I am an insulin dependent diabetic.
I am a shy person by nature and have never quite known how to tackle the issue of injecting in public(at restaurants specifically)
The great majority of my friends are very supportive and value my friendship and they say "as long as it keeps you here with us.. do what you need to do". One friend of 30 years finally told me that it makes her very uncomfortable to see me injecting ( even though it is all done under the table and out of view. This changed the dynamic of our relationship but I grew to understand and respect her perspective.
Most people when seeing me injecting are more interested in me being in their lives and taking care of myself..
So it is a very personal decision and I respect those very few friends who express discomfort, and feel very free with the vast majority
Thank you

Posted by ghlatty on 18 January 2012

I have mixed feelings with mixed company. First, how sad that people have spouses that are embarrased by their "better half" doing simple things that will prolong their life IN PUBLIC. Personally, I have injected at a table in mixed company. However, I wont do a blood test at the table unless I'm by myself or with my wife. Not that I'm embarrases, I just dont want to make others uncomfortable. Maybe I'm just blessed to have a wife who wants me to do all that I can to perserve my health, but honestly, I was quite taken aback by the story and comments on the spouses that want you to "go away to do that". Just sad.

Posted by markkoeks on 18 January 2012

I've been pumping for over 6 years and just recently switched back to pens. I have found people to be mostly curious, and I've NEVER shied away from taking my meds or testing, but always open to educate and explain what it's all about. I agree 100% with this article that you should not be ashamed of what you need to do to stay alive, the more people know the better. Especially important when you go "wonky" at the table when you over-bolus #oops!

Posted by Anonymous on 18 January 2012

When my son was diagnosed at 13 (he is 26 now) I encouraged him to test his blood sugars and take his shots in public. I did not feel he should have to hide his diabetes. I wanted him to do what was necessary for his health so that in an emergency he wouldn't be embarrassed to treat himself. Later I worried I was wrong. Thank you for sharing your story. He is on the pump now and it works well for him. Blessings to all of you. ♥

Posted by Rich b on 18 January 2012

I have been a police officer for 30 years and have seen many things. I test at my fitness center before and after working out. I dont let other people tell me how to control my health. If they dont like it, then DONT LOOK. If there not willing to die for me, then dont try to live for me.

Posted by Anonymous on 18 January 2012

I have type 1. I test and inject everywhere and anywhere. When I ski with my husband and I pull my meter out to test he makes his hands into a little table for me to put the meter on. Now one of my close friends has started doing this, too. Diabetes self care can be lonely. I love having the support of family and friends. I am very active and I want lots of people around me to know that I have diabetes. It makes me feel safer.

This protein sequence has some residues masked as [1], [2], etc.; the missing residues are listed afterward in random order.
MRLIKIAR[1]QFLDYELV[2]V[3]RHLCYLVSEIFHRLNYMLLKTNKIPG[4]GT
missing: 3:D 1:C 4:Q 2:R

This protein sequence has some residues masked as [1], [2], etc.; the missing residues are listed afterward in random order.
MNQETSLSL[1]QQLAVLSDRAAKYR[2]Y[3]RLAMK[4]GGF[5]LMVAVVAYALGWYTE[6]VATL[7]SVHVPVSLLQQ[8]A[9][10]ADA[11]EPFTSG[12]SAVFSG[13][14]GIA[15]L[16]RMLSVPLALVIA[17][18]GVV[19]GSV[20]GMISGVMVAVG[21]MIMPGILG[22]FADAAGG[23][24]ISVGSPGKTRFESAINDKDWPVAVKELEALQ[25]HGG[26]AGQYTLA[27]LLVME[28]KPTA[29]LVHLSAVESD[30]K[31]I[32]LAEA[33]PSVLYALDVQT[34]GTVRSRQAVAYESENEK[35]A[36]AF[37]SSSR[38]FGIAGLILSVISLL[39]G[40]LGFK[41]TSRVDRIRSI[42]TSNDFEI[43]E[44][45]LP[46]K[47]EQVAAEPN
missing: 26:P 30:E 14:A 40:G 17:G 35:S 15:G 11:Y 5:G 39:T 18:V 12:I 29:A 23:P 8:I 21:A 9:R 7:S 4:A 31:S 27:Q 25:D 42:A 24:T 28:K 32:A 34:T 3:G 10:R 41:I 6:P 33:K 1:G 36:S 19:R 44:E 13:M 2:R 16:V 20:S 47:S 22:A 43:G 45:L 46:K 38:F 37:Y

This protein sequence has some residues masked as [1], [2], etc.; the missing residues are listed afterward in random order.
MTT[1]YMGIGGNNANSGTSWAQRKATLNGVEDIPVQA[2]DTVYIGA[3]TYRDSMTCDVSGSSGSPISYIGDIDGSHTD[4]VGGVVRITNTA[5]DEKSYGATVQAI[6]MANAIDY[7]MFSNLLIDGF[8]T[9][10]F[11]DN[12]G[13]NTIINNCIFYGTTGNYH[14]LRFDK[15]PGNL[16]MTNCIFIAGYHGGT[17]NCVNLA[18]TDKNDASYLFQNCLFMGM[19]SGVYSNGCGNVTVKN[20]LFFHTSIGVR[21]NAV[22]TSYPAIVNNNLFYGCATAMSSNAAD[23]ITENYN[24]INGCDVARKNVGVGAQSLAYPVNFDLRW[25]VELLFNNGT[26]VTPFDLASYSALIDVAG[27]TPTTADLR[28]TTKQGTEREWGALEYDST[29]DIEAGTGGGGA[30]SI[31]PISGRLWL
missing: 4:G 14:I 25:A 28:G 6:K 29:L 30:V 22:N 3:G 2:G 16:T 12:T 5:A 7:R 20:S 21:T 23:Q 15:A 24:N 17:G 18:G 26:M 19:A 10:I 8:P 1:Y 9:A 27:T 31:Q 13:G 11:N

Posted by cde on 18 January 2012

In over 40 years of injecting myself with insulin (usually around 5-6 times a day), publicly if I am not at home, NO ONE, in dozens of different settings (restaurants, public library, university library, car, public transport, airplanes, waiting rooms, hotel lobbies, grocery stores, etc.) has ever said a word to me, either negative or positive, about what I was doing.

Since the meters have got smaller, I monitor my BG in public, too. No one has ever said anything negative, though 1 guy once asked, "Do you have diabetes?" That question I regard as positive (AND a sign of his intelligence and education) because it opens the door to conversation with a stranger, something I enjoy.

Even in the second-class compartment on a 3-day train journey in rural Turkey (and I am pretty certain that no one there had EVER seen the likes of my actions before!), not a word from passengers or conductors.

So, since it is my personal decision, mainly based on comfort (a short time after DX, I did drop a bottle of insulin on the tiled bathroom floor at home and apart of the money down the drain, picking up those tiny pieces of glass was a pain in the homonym...so no more bathroom shots), my belief and practice is to do whatever shines your apple. 99% of people have never paid me any mind.

Dr. Stan De Loach
Certified Diabetes Educator
México, Distrito Federal

Posted by Trekker on 18 January 2012

I wish there was a "Like" button as there is on Face Book. I have sure enjoyed all of your comments on the Pros and Cons of public testing and injecting. I am totally Pro, myself.
Very interesting thread, thanks Meagan for starting it and all who commented.

Posted by Anonymous on 18 January 2012